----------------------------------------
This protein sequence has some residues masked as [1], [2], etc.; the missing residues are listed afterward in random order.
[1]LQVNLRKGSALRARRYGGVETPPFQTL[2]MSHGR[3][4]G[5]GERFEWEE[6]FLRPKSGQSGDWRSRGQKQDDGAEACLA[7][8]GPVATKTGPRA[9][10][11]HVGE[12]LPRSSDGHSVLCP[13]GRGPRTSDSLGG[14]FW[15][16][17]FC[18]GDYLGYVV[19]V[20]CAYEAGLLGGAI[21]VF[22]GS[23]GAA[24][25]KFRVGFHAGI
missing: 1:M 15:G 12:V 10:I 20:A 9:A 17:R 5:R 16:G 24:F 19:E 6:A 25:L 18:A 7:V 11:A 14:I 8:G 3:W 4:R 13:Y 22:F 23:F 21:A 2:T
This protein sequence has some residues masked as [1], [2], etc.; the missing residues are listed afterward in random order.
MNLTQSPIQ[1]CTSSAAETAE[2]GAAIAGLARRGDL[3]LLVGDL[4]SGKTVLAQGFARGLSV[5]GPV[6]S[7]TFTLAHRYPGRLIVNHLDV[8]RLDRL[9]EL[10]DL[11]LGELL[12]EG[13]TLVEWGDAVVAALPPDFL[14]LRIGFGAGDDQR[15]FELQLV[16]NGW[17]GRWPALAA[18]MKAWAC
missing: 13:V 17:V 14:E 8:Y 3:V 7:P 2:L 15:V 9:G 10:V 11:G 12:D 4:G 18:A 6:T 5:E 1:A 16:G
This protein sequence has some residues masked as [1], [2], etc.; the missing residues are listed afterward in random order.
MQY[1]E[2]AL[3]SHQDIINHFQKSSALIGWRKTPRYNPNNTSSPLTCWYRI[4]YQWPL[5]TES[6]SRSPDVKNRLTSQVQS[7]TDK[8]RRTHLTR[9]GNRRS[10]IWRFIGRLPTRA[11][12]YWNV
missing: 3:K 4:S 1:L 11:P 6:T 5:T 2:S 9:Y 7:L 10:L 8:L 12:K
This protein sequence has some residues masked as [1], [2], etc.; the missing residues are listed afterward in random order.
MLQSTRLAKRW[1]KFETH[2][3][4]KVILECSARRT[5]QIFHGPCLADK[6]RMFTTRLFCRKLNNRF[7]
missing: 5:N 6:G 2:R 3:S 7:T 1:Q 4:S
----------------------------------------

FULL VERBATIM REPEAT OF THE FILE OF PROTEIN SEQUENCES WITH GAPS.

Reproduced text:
This protein sequence has some residues masked as [1], [2], etc.; the missing residues are listed afterward in random order.
[1]LQVNLRKGSALRARRYGGVETPPFQTL[2]MSHGR[3][4]G[5]GERFEWEE[6]FLRPKSGQSGDWRSRGQKQDDGAEACLA[7][8]GPVATKTGPRA[9][10][11]HVGE[12]LPRSSDGHSVLCP[13]GRGPRTSDSLGG[14]FW[15][16][17]FC[18]GDYLGYVV[19]V[20]CAYEAGLLGGAI[21]VF[22]GS[23]GAA[24][25]KFRVGFHAGI
missing: 1:M 15:G 12:V 10:I 20:A 9:A 17:R 5:R 16:G 24:F 19:E 6:A 25:L 18:A 7:V 11:A 14:I 8:G 3:W 4:R 13:Y 22:F 23:F 21:A 2:T
This protein sequence has some residues masked as [1], [2], etc.; the missing residues are listed afterward in random order.
MNLTQSPIQ[1]CTSSAAETAE[2]GAAIAGLARRGDL[3]LLVGDL[4]SGKTVLAQGFARGLSV[5]GPV[6]S[7]TFTLAHRYPGRLIVNHLDV[8]RLDRL[9]EL[10]DL[11]LGELL[12]EG[13]TLVEWGDAVVAALPPDFL[14]LRIGFGAGDDQR[15]FELQLV[16]NGW[17]GRWPALAA[18]MKAWAC
missing: 13:V 17:V 14:E 8:Y 3:V 7:P 2:L 15:V 9:G 10:V 11:G 12:D 4:G 18:A 6:T 5:E 1:A 16:G
This protein sequence has some residues masked as [1], [2], etc.; the missing residues are listed afterward in random order.
MQY[1]E[2]AL[3]SHQDIINHFQKSSALIGWRKTPRYNPNNTSSPLTCWYRI[4]YQWPL[5]TES[6]SRSPDVKNRLTSQVQS[7]TDK[8]RRTHLTR[9]GNRRS[10]IWRFIGRLPTRA[11][12]YWNV
missing: 3:K 4:S 1:L 11:P 6:T 5:T 2:S 9:Y 7:L 10:L 8:L 12:K
This protein sequence has some residues masked as [1], [2], etc.; the missing residues are listed afterward in random order.
MLQSTRLAKRW[1]KFETH[2][3][4]KVILECSARRT[5]QIFHGPCLADK[6]RMFTTRLFCRKLNNRF[7]
missing: 5:N 6:G 2:R 3:S 7:T 1:Q 4:S